Alexandra Tydings (Actor, Aphrodite): “[This, my first Xena episode] was a totally bizarre experience, because I felt I was sort of dreaming – it was the same costume, the heads of wardrobe and props were the same and a lot of the stunt guys were the same, but everything else was different. It was like going to a new school, because everybody else knew each other and I didn’t really know anybody… but they were all charming and friendly. That was one of the episodes where Lucy had broken her hip and she wasn’t working. I think she was still in a hospital in America for most of the time I was down there, but she came to the set on the last day, and that was the first time I met her. She apologized later because she said she was all drugged up on painkillers and had no idea what she was saying, but she was totally there and she was so sweet… Ted’s so funny. I think he’s really good at playing that other character, the suave swashbuckling guy…” (Topps: The Official XENA Magazine, Yearbook – 1998)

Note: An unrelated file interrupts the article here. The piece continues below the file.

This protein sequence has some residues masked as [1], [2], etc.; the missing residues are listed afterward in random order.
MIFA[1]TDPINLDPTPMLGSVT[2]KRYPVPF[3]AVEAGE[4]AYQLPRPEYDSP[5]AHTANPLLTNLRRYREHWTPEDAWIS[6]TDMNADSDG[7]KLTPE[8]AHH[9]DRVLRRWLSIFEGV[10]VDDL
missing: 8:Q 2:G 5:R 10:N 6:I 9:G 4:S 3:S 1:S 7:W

Ted Raimi (Actor, Joxer): “[This is] my favorite episode. I’m a script sort of person, and the story always comes first for me. [This is] such a beautifully, coherently written story. It’s rare for any television show to have really good scripts, and that one was terrific. It had a very good theme too, which was that the person that you’ve always wanted to be, is right inside you right now. That’s a very lovely thing to think about.” (Titan: The Official XENA Magazine, Issue #2 – December 1999)
Come back next Thursday for more Xena! And tune in tomorrow for another Clark Gable Pre-Code!